Tag Archives: scripture

How to Wake Up Early (and Like It)

“I don’t know how you do it,” one person said.

“I’m soooo not a morning person,” said another.

“4:45…like, a.m.?” yet another groaned.

Image courtesy of graur codrin at FreeDigitalPhotos.net

Image courtesy of graur codrin at FreeDigitalPhotos.net

Yeah, I wake up at 4:45 a.m. Monday through Friday. On Saturday, I usually let the kids wake me up. On Sundays I’m usually up at 5:40, getting a whopping 55 more minutes of sleep before heading to church for a busy day on campus. I would probably agree that I am a morning person, but I would emphatically agree that I am not a night person.

Growing up, I had a curfew of 10 p.m., but I was rarely out that late. Even in college where staying up until the wee hours is the norm, I was in bed at 9:30 or 10 each night. There were many times when parties at my own house would rage on to 3 or 4 in the morning, but I was long asleep. When the sun goes down, I stop functioning.

So, yes, I get up at 4:45 a.m. to get to the gym every weekday except Wednesday. On Wednesday, I head to Waffle House for a time of discipleship with two good friends. We share our prayer requests, read Scripture and enjoy peanut butter waffles, all in the name of Jesus. Pretty sure that’s what he’d want.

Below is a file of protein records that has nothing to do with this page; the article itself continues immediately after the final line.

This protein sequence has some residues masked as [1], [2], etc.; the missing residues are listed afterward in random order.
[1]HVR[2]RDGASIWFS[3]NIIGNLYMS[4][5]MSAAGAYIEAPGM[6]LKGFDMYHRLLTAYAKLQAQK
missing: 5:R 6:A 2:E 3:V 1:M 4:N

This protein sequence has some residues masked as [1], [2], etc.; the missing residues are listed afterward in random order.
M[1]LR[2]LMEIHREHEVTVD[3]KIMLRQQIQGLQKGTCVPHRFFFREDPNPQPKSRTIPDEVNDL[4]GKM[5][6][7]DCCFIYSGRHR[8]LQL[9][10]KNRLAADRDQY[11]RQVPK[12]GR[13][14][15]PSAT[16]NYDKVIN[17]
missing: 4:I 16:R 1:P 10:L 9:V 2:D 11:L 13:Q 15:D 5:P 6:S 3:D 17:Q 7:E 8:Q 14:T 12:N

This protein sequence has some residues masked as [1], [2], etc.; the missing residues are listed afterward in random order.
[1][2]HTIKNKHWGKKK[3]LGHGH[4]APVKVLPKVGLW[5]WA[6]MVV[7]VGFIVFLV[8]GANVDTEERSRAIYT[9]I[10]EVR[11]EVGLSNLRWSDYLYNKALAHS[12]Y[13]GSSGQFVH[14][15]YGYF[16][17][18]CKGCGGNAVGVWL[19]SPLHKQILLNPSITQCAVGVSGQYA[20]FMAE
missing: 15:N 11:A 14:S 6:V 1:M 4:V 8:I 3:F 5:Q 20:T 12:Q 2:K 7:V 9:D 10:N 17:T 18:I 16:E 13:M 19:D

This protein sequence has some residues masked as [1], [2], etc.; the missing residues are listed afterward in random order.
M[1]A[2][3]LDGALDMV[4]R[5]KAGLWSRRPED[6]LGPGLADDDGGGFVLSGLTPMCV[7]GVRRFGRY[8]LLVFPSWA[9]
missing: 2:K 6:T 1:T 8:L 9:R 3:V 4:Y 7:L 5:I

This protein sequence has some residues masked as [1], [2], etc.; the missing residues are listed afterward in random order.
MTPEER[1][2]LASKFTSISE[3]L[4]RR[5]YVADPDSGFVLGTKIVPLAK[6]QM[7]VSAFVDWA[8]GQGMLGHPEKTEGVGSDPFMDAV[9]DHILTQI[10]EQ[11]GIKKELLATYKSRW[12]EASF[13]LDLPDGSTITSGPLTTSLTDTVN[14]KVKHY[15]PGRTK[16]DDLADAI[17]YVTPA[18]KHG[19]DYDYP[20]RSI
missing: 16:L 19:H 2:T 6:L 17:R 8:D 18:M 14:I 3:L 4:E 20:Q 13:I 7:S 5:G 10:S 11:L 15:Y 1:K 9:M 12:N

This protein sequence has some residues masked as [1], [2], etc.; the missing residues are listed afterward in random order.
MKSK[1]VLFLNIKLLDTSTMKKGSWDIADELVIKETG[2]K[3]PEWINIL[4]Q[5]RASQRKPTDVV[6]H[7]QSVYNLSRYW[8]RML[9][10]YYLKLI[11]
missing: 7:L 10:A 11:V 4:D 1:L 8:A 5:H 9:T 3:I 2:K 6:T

Getting up at 4:45 a.m. does take practice. For years, I woke up at that time to go play basketball. When we moved away, I fell out of that pattern and it was hard to get back in to it. Now, I’m at Gold’s Gym by 5:25 to get on an elliptical for 30 minutes followed by 35 minutes of weight lifting. I have a ton of energy and my workouts have gotten more intense as the weeks roll by.

How do I do it? How did I condition myself to wake up and actually get up? How do I overcome drowsiness, the comfort of my bed and sacrifice sleeping in just to go and wear myself out? It’s easier than you think.

You ready for this?

I move my foot.


After I turn off the alarm on my phone, I have a conversation with myself. I know I’m tired. I know I’m comfy. I know that if I continue to sleep, I might regret it later. So, I convince myself to simply move my foot.

Picture this: I usually sleep on my left side and on the right side of the bed (if you’re looking at it from the foot of the bed). All I do is talk myself in to moving my right foot forward. What happens next is pretty amazing. By the simple act of moving my foot, my body weight shifts. I start to roll over toward the side of the bed. My other foot follows. My hips turn. My feet fall out of bed. I touch the floor. I stand up. My clothes are laid out on a chair in the bathroom. I’m at the gym. I work hard. I leave the gym feeling fulfilled. I’m exhausted, but satisfied.